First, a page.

Although there remains no cure for psoriasis, presenters at the 60th annual meeting of the American Academy of Dermatology in New Orleans managed, at the very least, to provide hope for those burdened with the affliction.
From Seattle-based Immunex Corp.’s positive Phase II data from its Enbrel trial and good results seen with Malvern, Pa.-based Centocor Inc.’s Remicade, to products in development from Genentech Inc. (with partner XOMA Ltd.) and Biogen Inc., biotechnology companies are breathing hard down the neck of psoriasis. (See BioWorld Today, Feb. 25, 2002.)
Isis Pharmaceuticals Inc., however, presented mixed Phase II data on its intercellular adhesion molecule-1 inhibitor, ISIS 2302. It missed one endpoint in the study, but the company came away encouraged by the activity seen from the topical formulation.
South San Francisco-based Genentech and XOMA, of Berkeley, Calif., presented additional results from two Phase III studies of Xanelim (efalizumab), suggesting that some patients may experience longer periods of benefit when treated for 24 weeks.
“We’re very encouraged with the data we’ve seen,” said Lisa Skibsted, of XOMA’s corporate communications and investor relations department. “We have 24-week data that very clearly confirms what we saw in earlier studies. We are hopeful that the [data] show a continuous increase in benefit as patients continue on beyond the 24-week period on Xanelim.”
A total of 597 patients were randomized to receive weekly subcutaneous doses of 1 mg/kg or 2 mg/kg of Xanelim or placebo for the first 12-week treatment period. At 12 weeks, 258 patients who were either responders or partial responders again were randomized to receive 2 mg/kg of Xanelim weekly, 2 mg/kg of Xanelim every other week, or placebo for an additional 12 weeks. Responders were defined as achieving 75 percent or greater psoriasis area and severity index (PASI) score improvement; partial responders were defined as achieving 50 percent to 74 percent PASI score improvement.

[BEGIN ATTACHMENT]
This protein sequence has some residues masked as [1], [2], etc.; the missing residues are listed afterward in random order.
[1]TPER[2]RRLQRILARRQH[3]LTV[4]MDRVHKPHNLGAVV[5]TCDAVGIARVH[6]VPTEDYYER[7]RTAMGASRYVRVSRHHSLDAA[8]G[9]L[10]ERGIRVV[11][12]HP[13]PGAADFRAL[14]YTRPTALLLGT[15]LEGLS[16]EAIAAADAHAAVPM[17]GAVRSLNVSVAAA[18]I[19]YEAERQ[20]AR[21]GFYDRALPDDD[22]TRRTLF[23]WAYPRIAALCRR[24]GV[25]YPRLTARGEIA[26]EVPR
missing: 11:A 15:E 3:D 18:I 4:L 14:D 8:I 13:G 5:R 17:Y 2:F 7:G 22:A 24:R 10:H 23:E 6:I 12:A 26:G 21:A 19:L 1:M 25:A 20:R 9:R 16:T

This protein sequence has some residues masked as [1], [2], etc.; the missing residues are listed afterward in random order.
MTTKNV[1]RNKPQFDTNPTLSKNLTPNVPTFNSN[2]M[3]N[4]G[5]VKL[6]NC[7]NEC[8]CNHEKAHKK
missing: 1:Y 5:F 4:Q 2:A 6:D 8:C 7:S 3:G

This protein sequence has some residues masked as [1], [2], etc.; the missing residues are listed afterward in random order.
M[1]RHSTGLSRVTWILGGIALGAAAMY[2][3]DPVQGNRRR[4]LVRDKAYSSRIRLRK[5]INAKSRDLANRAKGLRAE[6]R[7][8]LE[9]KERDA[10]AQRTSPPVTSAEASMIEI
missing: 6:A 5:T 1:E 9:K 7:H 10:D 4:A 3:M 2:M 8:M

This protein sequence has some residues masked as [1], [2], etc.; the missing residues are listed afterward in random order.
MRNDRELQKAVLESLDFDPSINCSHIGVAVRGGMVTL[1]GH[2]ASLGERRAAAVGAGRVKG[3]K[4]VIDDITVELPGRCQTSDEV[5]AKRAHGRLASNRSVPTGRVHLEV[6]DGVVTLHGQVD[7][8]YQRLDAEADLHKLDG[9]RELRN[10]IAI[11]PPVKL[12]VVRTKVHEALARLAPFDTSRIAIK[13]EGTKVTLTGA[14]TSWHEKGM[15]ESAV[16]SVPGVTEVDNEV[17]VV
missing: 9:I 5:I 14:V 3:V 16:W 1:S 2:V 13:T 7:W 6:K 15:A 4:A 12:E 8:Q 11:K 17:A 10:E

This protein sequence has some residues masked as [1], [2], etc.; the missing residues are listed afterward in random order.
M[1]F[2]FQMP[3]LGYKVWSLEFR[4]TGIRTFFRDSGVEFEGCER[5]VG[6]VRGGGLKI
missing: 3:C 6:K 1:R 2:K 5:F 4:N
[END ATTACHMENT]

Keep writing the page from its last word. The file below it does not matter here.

After 24 weeks of Xanelim therapy, 76 percent of responders during the first 12 weeks of treatment maintained 75 percent or greater PASI score improvement when randomized to receive 2 mg/kg of Xanelim weekly or every other week for an additional 12 weeks. More than 30 percent of responders had 90 percent or greater PASI improvement from baseline. In addition, 24-week treatment increased the response rate for patients who were partial responders after 12 weeks. Of the 138 partial responders, 53 percent became responders with continued weekly Xanelim therapy of 2 mg/kg and another 29 percent became responders with continued Xanelim therapy of 2 mg/kg every other week.
Another presentation based on data from a combined analysis of two Phase III trials suggested Xanelim provides early clinical improvement in patients with moderate to severe psoriasis.
The regulatory filing of Xanelim was pushed back last year after the FDA asked for a study to confirm the equivalence of materials used for testing and manufacturing the drug. The 12-week study is under way, Skibsted said. (See BioWorld Today, Oct. 8, 2001.)
“It’s ongoing it completed enrollment at the end of December,” she told BioWorld Today. “Right now we are anticipating filing [a BLA] in the summer.”